Broadcast Performance Royalty

The broadcast trade press is full today with the news that NAB CEO Gordon Smith will be stepping back from that position at the end of the year, to be replaced by current COO (and former head of Government Relations) Curtis LeGeyt.  As many will remember, Smith took over the organization over a decade ago during a turbulent time for the industry.  At the time, TV stations faced increasing calls for other uses of the broadcast spectrum, and radio stations faced a possible performance royalty on their over-the-air broadcasts of sound recordings.  Since then, through all sorts of issues, there has been a general consensus in the industry that its leadership was in capable hands and meeting the issues as they arose.

But many issues remain for broadcasters – some of them ones that have never gone away completely.  The sound recording performance royalty for over-the-air broadcasting remains an issue, as do other music licensing issues calling for changes to the way that songwriters and composers are compensated, generally calling for higher payments or different compensation systems (see our articles here on the GMR controversy and here on the review of music industry antitrust consent decrees).  TV stations, while having gone through the incentive auction giving up significant parts of the TV broadcast spectrum, still face demands by wireless operators and others hungry for more spectrum to provide the many in-demand services necessary to meet the need for faster mobile services (see our articles here on C-Band redeployment and here on requests for a set aside of TV spectrum for unlicensed wireless users).  But competition from digital services may well be the biggest current issue facing broadcasters.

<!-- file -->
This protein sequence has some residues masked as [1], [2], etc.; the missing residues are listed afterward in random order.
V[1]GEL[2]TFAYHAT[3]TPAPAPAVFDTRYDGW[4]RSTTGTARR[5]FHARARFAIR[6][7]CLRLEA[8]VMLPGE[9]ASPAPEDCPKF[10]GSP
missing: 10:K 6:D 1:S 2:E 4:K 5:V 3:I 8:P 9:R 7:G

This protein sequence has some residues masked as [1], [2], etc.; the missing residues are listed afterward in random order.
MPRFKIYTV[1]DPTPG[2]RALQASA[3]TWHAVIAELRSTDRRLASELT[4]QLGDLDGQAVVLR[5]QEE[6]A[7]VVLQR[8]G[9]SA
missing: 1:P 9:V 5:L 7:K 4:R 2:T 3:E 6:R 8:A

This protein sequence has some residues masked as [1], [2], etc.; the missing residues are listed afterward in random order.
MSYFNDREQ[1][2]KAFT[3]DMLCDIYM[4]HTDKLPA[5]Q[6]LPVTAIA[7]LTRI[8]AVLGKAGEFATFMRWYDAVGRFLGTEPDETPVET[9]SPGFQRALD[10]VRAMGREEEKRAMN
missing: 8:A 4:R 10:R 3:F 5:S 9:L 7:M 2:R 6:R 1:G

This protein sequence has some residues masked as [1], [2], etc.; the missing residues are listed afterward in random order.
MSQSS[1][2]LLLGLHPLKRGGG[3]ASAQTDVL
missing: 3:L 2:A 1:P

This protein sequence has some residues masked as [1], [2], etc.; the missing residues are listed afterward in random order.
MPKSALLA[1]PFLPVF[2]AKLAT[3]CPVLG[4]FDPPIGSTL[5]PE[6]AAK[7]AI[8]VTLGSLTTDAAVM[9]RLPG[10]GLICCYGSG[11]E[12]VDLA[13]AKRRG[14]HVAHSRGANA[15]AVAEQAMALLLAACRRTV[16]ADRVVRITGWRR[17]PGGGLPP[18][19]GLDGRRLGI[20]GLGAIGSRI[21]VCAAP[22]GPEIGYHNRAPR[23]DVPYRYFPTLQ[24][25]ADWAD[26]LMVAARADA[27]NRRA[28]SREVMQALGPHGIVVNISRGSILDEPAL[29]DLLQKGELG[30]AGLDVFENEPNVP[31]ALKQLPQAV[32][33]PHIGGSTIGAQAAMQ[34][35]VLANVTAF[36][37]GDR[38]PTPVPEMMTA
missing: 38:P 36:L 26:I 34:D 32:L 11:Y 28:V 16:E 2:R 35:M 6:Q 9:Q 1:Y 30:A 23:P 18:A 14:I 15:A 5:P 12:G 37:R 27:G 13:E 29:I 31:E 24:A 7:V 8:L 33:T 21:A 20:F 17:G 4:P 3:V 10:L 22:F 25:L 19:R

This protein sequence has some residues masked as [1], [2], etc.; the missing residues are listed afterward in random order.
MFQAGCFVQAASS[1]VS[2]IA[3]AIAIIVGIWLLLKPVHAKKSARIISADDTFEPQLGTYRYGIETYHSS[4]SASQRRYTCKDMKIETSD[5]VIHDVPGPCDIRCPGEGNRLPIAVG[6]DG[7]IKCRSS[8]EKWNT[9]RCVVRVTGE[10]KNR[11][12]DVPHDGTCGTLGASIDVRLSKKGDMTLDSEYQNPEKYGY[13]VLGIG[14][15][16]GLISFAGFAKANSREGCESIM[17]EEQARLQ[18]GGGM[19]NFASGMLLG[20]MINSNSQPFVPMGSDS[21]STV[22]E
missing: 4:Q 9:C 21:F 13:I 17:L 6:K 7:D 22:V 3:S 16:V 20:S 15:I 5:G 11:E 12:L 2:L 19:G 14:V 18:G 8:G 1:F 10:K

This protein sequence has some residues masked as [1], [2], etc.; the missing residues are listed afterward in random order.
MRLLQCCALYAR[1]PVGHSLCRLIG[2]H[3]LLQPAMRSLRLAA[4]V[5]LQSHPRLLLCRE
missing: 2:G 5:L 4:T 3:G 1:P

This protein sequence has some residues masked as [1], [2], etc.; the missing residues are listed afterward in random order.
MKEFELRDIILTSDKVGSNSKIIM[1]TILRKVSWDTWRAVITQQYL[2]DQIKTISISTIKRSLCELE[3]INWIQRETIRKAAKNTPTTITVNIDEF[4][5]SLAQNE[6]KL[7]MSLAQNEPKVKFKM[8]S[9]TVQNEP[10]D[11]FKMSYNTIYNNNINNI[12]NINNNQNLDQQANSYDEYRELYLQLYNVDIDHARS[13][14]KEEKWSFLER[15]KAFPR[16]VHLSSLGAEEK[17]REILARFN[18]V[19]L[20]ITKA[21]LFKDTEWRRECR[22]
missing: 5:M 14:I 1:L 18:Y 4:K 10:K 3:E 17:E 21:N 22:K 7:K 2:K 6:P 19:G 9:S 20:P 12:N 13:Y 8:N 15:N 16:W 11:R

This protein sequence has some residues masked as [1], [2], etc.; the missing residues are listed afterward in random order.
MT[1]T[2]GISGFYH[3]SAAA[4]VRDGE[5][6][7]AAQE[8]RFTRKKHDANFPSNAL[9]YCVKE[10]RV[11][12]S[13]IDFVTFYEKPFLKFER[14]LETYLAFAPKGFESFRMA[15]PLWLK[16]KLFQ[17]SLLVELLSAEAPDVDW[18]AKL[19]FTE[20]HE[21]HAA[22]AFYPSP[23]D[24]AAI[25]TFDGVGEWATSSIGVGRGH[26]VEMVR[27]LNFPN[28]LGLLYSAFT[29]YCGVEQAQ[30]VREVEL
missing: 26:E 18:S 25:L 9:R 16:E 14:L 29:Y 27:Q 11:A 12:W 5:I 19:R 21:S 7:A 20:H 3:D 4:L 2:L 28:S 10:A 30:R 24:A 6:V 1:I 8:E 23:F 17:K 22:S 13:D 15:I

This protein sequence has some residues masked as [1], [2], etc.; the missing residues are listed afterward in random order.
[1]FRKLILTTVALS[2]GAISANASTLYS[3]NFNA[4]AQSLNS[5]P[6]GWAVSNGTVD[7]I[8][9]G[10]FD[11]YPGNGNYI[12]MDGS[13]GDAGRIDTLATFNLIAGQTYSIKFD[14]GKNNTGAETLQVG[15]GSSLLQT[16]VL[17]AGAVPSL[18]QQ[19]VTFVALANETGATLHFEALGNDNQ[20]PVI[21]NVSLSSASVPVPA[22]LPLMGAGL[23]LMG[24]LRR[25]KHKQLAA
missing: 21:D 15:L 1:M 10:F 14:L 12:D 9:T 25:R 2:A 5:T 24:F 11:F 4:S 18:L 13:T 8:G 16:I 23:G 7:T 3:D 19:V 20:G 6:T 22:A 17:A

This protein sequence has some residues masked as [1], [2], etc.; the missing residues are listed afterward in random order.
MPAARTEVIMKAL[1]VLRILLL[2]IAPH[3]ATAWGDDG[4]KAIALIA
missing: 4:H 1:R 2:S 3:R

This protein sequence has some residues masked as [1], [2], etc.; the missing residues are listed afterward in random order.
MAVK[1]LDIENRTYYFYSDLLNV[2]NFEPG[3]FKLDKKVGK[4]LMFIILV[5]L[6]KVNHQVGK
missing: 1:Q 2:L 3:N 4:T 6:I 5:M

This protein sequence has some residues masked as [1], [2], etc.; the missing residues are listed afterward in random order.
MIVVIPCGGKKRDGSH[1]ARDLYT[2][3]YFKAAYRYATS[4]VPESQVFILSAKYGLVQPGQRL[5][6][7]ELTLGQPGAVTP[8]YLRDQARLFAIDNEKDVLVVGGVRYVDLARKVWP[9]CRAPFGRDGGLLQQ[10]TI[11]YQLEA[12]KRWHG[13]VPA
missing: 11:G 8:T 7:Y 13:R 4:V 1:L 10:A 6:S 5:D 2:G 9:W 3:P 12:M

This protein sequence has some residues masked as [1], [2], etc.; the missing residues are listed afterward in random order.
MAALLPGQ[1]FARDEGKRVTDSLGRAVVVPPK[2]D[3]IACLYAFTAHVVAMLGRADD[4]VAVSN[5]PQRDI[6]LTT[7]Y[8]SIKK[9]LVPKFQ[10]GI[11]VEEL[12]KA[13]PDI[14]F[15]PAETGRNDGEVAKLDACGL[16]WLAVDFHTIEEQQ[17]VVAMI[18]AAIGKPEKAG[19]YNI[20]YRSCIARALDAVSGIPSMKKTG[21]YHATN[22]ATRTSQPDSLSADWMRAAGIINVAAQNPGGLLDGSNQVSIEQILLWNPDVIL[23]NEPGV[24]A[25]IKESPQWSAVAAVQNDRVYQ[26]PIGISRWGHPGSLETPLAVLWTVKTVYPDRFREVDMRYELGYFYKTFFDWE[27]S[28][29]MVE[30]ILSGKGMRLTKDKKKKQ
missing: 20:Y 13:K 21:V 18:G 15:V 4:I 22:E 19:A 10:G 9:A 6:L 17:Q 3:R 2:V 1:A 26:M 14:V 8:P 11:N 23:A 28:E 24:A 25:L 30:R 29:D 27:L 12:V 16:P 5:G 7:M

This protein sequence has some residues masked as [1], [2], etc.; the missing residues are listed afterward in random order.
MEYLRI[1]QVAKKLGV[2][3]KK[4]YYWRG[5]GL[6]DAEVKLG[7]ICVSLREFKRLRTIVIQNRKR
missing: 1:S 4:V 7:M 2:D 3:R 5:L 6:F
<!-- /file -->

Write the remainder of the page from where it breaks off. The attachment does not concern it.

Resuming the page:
Continue Reading With a Change at the Top at the NAB as CEO Gordon Smith Plans His Departure – What are the Regulatory Issues That are Facing Broadcasters?